Sole-Lution Podiatry

HbA1c – What is it and why it is so important in the management of Diabetes

Diabetes is one of the most diagnosed chronic conditions in the world, and Australia is no different. Here are some facts about Diabetes in Australia (Sourced from Diabetes Australia):

  • More than 300 Australians develop diabetes every day. That’s one person every five minutes
  • Almost 1.9 million Australians have diabetes. This includes all types of diagnosed diabetes (almost 1.5 million known and registered) as well as silent, undiagnosed type 2 diabetes (up to 500,000 estimated)
  • Almost 120,000 Australians have developed diabetes in the past year
  • For every person diagnosed with diabetes there is usually a family member or carer who also ‘lives with diabetes’ every day in a support role. This means that an estimated 2.4 million Australians are affected by diabetes every day
  • Total annual cost impact of diabetes in Australia estimated at $17.6 billion (inflation adjusted)
  • Diabetes is the seventh most common cause of death by disease in Australia
  • Aboriginal and Torres Strait Islander Australians are three times more likely to develop type 2 diabetes than non-Indigenous Australians, 4.3 times more likely to be hospitalised with type 2 diabetes, and four times as likely to die from it
  • Around 1.2 million people are hospitalised with diabetes-related conditions every year

A crucial part of managing an individual’s Diabetes is the HbA1c, which is known as glycated haemoglobin or haemoglobin A1c. After working as a Podiatrist in Sydney for almost 4 years now, I have found that many patients with Diabetes have little to no idea what HbA1c is and what their most recent reading is. Keep reading to find out what you need to know about HbA1c and why it is so important.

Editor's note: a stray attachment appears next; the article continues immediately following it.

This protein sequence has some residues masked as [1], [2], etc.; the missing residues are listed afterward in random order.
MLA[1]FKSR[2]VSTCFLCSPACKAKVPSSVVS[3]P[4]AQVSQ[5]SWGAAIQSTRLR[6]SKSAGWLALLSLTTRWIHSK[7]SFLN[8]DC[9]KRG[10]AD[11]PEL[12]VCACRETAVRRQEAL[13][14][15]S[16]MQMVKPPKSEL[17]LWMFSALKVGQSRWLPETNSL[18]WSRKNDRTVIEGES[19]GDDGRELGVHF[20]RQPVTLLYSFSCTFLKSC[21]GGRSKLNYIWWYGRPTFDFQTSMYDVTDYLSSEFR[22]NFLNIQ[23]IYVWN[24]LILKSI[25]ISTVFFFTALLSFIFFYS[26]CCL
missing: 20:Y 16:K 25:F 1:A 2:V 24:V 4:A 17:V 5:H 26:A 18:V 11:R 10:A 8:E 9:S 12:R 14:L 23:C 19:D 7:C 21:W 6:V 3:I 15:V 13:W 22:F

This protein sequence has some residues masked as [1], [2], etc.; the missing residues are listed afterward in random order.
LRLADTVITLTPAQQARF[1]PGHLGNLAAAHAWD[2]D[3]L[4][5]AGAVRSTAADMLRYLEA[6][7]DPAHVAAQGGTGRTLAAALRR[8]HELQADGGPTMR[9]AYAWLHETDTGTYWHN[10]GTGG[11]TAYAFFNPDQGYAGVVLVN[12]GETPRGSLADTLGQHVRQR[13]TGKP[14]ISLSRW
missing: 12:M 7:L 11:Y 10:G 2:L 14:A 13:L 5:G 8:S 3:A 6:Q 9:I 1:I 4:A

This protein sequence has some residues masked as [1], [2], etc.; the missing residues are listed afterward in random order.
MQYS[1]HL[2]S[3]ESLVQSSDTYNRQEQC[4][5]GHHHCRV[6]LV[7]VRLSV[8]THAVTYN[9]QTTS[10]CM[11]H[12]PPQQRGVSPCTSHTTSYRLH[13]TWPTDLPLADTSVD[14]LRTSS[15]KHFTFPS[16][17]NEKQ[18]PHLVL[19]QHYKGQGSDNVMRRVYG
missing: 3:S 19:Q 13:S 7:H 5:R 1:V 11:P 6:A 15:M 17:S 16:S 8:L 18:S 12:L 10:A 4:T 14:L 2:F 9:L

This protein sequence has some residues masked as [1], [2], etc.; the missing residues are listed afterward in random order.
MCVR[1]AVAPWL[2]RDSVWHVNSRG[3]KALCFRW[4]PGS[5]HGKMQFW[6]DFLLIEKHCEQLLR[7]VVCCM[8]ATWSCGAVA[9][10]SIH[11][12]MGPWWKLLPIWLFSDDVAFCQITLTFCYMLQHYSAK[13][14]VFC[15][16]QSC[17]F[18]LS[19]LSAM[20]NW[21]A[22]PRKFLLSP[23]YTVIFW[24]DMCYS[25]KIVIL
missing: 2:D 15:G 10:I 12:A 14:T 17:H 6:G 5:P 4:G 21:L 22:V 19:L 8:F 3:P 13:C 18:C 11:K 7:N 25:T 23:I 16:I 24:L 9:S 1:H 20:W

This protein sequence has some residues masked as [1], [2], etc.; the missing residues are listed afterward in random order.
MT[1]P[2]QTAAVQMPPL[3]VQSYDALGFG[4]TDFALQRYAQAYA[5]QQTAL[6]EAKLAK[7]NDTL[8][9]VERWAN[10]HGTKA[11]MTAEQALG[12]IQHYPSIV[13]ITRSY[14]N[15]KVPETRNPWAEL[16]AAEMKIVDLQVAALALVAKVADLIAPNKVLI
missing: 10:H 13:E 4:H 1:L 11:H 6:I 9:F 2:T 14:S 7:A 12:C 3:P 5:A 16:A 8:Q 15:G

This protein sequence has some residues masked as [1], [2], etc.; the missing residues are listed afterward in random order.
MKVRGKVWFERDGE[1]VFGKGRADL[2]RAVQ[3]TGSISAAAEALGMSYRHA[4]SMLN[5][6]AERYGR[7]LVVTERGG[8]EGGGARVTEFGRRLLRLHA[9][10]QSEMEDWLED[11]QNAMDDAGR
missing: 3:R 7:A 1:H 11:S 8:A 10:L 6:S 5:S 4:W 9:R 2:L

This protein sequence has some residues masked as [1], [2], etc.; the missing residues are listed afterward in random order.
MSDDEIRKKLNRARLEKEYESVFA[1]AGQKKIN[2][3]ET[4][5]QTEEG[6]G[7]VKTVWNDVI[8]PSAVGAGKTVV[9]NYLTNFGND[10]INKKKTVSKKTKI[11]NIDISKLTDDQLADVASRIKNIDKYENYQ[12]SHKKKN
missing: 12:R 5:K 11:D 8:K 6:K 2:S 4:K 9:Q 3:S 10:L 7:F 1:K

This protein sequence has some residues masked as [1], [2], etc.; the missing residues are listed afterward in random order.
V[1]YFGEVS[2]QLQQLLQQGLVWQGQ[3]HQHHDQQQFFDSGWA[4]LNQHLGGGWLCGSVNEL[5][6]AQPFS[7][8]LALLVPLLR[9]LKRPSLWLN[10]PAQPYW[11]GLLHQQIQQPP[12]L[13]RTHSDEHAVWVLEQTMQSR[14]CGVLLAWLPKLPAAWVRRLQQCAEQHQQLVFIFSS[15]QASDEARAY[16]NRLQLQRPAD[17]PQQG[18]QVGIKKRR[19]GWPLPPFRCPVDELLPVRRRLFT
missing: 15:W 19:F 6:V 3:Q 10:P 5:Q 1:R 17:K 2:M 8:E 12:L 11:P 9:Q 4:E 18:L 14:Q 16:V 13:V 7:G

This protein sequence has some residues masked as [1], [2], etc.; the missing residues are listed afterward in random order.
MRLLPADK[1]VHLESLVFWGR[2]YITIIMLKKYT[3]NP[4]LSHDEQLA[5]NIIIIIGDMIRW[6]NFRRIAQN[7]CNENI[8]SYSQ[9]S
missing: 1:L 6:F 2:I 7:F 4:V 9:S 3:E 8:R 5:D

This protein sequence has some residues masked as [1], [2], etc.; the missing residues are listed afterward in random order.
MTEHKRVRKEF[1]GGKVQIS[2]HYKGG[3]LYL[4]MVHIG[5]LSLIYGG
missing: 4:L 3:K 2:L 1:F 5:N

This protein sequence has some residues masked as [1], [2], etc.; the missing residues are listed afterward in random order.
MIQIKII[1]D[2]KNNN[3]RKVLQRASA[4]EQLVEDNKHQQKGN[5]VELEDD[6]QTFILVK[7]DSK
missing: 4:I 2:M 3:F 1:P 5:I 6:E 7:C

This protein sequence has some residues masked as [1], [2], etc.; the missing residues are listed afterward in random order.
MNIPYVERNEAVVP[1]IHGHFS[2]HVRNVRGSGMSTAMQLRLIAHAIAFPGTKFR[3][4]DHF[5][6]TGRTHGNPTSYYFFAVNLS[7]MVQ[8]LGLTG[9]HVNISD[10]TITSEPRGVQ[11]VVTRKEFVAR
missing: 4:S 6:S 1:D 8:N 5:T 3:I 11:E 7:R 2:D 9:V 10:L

What is HbA1c?

This is a vital blood test that is used to measure an individual’s blood sugar levels (BGLs) over the course of a 2-3 month period. As managing diabetes centres around controlling the individual’s blood glucose control, this test provides valuable information on whether changes need to be made to someone’s diet, medication and other aspects of management of their Diabetes.

How does the HbA1c test work?

Haemoglobin is a protein that is present in red blood cells. When glucose in the bloodstream attaches itself to haemoglobin, it forms HbA1c. The more glucose in the blood, the higher the HbA1c. The average life span of a red blood cell is 120 days. Therefore, the HbA1c test reflects the overall blood sugar levels in an individual during the last 2-3 months.

HbA1c is usually expressed as a percentage of the total haemoglobin in the body. For those without Diabetes, between 4.5 – 6% is considered normal. For individuals with Diabetes, the general goal is to keep this figure below 7%. Having said that, this depends on individual circumstances as each individual’s Diabetes management is individualised. Specifically in Podiatry, keeping the HbA1c below 7% is known to reduce the risk of Diabetes related complications in the foot and lower leg.

Why it the HbA1c test so important?

Regular blood tests only give a snapshot of current glucose levels and they can be altered whether someone has been fasting or not, or depending on what they have consumed prior to getting tested.

Health practitioners used the results of the HbA1c test to assess the effectiveness of the Diabetes treatment plans. If the HbA1c is elevated for prolonged periods of time, this indicates the treatment plans may need adjusting to control the blood glucose levels more effectively. The sooner the blood glucose levels can be controlled, the less likely individuals are at risk of developing Diabetes related conditions such as kidney disease, nerve damage, eye disease and damage to the blood vessels in the lower legs and feet.

As reliable as the HbA1c test is, there are certain circumstances where it may not be accurate. For example, in anaemia or blood disorders, the lifespan of red blood cells is altered. In addition to this, health practitioners do not solely rely on the HbA1c in diagnosis and management of Diabetes. Tests like the fasting glucose and oral glucose tolerance tests are also used in diagnosis and management of Diabetes.

If you have concerns or questions

At Sole-Lution Podiatry we treat individuals with Diabetes on a regular basis and are more than happy to talk to you about any questions or concerns you might have regarding Diabetes and the HbA1c test. Have a great day and see you soon!

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